Benefits and Compensation

Better a Tigger than an Eeyore? Readers Not Sure

In the original article, Oswald, CEO of BLR and writer of the The Oswald Letter quoted Thomas Jefferson: “Nothing can stop the man with the right mental attitude from achieving his goal; nothing on earth can help the man with the wrong mental attitude.”

Specking about attitude, Oswald continued, “Who wants to follow an Eeyore anywhere? What kind of compelling case could he make for getting people to buy into his vision? I can hear Eeyore trying to rally the troops, saying, ‘I’m sure it’s not really going to work out, but I don’t know what else to try, so we’re going to do this. I hope it’s not a complete disaster, but I certainly can’t make you any promises because I’m sure it won’t work out.’”

“Be more like Tigger―cheerful, outgoing, competitive, and completely confident,” Oswald urged. “Make sure your attitude allows you to succeed!”


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Here’s what readers had to say:


I really love this article. I make a conscious decision to be like this everyday. If a distraction comes along, I always remember that I can start my day over at any time I choose.


Your article comes in the form of a Divine Intervention at this moment in my life, as I was waging a war within me …. What is wrong with my attitude?

I’m definitely a tigger … happy, confident, outgoing and love competing in a healthy way…. People term it as being insensitive, arrogance and lacking maturity.

Your article has enabled me to realize that I’ve been definitely trivializing an issue which should not bother me because of an Eeyore around me …. People can change … provided they change their attitude by just dropping from an altiude!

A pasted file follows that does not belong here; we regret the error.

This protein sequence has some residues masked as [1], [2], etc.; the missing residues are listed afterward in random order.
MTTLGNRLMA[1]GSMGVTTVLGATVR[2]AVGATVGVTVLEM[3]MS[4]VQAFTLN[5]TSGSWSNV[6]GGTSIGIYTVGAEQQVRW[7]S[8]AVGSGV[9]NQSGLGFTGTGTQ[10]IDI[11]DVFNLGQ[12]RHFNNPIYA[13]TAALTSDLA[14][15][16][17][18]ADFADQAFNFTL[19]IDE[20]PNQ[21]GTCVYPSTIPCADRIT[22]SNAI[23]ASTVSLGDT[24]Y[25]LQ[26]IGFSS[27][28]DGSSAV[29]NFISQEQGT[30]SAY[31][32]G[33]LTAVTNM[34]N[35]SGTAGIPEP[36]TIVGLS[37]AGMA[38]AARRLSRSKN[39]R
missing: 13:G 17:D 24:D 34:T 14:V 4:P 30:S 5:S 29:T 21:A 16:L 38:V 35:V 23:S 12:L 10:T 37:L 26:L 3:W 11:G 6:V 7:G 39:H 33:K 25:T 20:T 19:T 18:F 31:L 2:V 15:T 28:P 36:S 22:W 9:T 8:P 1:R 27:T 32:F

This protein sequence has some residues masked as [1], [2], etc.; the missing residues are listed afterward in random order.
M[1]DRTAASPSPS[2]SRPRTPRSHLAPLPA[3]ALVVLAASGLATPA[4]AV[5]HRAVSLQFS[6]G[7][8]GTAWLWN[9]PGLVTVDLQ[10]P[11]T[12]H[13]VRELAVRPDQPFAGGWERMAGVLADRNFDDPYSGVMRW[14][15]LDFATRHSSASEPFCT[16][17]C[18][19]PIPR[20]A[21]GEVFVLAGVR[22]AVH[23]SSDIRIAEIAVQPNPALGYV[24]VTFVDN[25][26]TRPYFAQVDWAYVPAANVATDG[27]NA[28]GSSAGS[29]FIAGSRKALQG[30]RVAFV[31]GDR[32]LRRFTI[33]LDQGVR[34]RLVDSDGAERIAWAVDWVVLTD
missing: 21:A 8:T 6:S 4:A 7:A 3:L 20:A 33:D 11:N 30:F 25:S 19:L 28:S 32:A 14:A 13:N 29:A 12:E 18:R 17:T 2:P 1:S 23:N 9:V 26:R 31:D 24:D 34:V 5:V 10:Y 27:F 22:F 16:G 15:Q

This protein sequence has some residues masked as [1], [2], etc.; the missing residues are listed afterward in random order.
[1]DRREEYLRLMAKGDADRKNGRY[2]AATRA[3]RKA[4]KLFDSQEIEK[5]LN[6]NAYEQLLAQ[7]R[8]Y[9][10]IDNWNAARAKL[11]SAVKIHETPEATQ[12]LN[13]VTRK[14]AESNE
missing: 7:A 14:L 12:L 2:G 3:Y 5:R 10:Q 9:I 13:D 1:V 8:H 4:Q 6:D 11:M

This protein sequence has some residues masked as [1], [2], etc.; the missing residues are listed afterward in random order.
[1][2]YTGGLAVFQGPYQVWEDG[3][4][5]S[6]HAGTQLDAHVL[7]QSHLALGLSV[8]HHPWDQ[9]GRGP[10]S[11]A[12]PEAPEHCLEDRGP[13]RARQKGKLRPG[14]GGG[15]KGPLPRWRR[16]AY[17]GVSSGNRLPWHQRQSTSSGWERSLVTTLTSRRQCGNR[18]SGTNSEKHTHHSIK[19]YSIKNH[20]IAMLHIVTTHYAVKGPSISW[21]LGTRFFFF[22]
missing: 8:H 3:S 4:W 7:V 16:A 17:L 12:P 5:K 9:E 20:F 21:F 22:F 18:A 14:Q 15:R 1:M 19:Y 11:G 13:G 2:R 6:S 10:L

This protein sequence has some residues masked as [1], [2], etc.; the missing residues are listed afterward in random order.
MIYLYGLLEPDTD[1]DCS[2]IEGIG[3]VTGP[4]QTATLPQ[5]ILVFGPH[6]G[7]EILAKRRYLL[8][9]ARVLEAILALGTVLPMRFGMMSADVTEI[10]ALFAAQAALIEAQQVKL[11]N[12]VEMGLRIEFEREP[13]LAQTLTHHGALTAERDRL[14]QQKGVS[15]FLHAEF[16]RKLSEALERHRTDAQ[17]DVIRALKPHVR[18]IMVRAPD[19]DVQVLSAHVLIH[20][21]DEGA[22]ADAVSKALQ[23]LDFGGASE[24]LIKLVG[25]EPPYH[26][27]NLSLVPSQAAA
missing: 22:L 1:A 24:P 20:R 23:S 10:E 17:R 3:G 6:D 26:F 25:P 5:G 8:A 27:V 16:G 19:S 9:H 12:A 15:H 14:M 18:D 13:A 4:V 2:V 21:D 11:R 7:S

I shall sharpen my EQ and definitely work on my temperament. Thanks for a thought provoking article …. U have made my day and help me change my way!

Looking forward to reading more such thought enlightening articles. Thank You.


It is really a nice article


When was the last time you actually read “Winnie the Pooh”? Eeyore was not the most inspirational leader, but Tigger’s misplaced confidence in his abilities created havoc. Neither is completely adequate as a role model and while Tigger might be more fun to be around, I might think twice about following him without considering some of Eeyore’s legitimate concerns.

And about “attitude”—how do you change it and how do you know it has changed? People talk a lot about having a “good” attitude or changing a “bad” one when they really mean behavior. None of the “attitude” issues cited are measurable; behaviors are. What might have happened if instead of relying on “attitude,” which may or may not exist in someone’s head, leaders focused on the behaviors that demonstrate lack of coachability, low emotional intelligence, lack of motivation, and temperament and coached employees in behaviors that demonstrate a proper response to coaching; emotional intelligence; motivation; and “the proper attitude.”

You might not change what is going on in someone’s head and does that really matter if you get the desired behaviors?


What a great article! I’ve always loved the song,* too. It is “a great day to be alive!”

*The chorus of Travis Tritt’s song:

And it’s a great day to be alive

I know the sun’s still shinin’ when I close my eyes

There’s some hard times in the neighborhood

But why can’t every day be just this good?


[Your article] hit the nail right on the head; attitude change can be a goal, but you must focus on the behaviors. Eeyore and Tigger combined might be a great employee, depending on the final resulting behaviors; Eeyore sees the potential problems, and Tigger seizes the opportunity


And, finally, a challenge from one reader:

How can managers help change their Eeyores into Tiggers? If you’ve got an answer, let me know at sbruce@blr.com.